When Cory was alive, since her purpose was to be a guard dog, my cousin who gave us the dog advised us to just let the puppy stay outside and tie her so she wouldn’t escape. So she could be trained early with a leash around her neck. But she’s an angel, not a guard dog. Despite being tied round the clock, she remained good. She liked looking at my face, climbing to my lap, and if given a chance attempting to lick my lips, my face. When we walked together for an exercise, she walked behind me or at my left side. When I returned home, she’s happy to see me.
When Bea came, I decided to keep her inside the house, not outside. And I also decided not to tie her so she has that freedom to roam. Like I said, she’s a rascal. She only looks at my feet, my hands, then bites them whenever she approaches me. Anything that moves she bites. When I tied her to our center table all throughout the night because of her mischievousness and to prevent her from chewing anything, in the morning, when I let her loose, she became wild. Her attempts to bite became fierce that I couldn’t figure out anymore if she’s still playbiting or mad at me. I didn’t know how to control her so each time I would try to grab hold of her then lift her up in my arms then cuddle her. She’d behave whenever I do that. But I can’t continue doing this when she’s all grown up and big. And tall. I saw her mom. She’s tall. But whenever her “wildness” subsided, she’d curl herself up beside my feet then put her head on it. The same feet that she “preys” on. Strange dog.
Shown here was her playpen. I treated her special since she’s still a one and a half month old puppy. I wanted her surrounding to be clean. Oh, and if there is one amazing thing that I did, that I’m proud of, I was able to train her to know her name. So it became easy for me to call her attention. Whenever I call her, far or near, whenever I shout, say Bea, she’d go to me.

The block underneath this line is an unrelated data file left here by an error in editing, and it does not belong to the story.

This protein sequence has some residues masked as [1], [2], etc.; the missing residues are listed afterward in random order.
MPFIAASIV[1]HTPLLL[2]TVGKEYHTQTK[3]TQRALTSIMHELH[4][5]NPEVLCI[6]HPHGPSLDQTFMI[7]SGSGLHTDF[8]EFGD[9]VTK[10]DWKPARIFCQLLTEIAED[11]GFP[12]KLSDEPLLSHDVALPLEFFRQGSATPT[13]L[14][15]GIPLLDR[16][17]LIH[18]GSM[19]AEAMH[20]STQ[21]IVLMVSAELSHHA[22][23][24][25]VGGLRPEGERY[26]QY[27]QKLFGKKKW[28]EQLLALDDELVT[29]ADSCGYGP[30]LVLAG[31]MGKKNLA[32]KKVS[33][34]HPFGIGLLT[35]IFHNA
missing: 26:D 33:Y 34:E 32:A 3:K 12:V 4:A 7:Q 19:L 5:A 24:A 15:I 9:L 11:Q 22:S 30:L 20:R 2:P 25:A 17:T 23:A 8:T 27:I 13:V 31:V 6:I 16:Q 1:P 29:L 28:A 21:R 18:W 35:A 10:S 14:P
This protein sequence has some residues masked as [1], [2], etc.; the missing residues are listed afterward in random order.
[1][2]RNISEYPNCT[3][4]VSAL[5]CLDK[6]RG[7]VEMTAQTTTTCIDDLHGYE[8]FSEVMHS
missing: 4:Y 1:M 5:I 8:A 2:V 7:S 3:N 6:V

You may call me an irresponsible owner, an idiot, call me whatever you want but after three days, I decided to give her away to our neighbor whose house is stone’s throw away from us.
Bea, unfortunately, is not the dog that I feel is suitable to our laidback lifestyle. Because for three days, I had disturbed sleep looking over her, attending to her because I’m worried about her. I couldn’t sleep deeply because I always had this desire to check on her while she was tied to our center table at the sala. Because she would whine. Made wild attempts to free herself from being tied down. When I say wild, she’s really wild. It would take a saint of an owner to tame her and I’m not a saint. I don’t know what breed she is. My auntie Betty’s son told me she’s a crossbreed between askal and dalmatian. Was it because of her black circles on her body? I don’t think she’s a Dalmatian. She’s a hunting dog!
Here she is at our neighbor’s house, with one-year-old dog Carla. The day when I turned her over to our kind neighbor on October 20, just two days ago.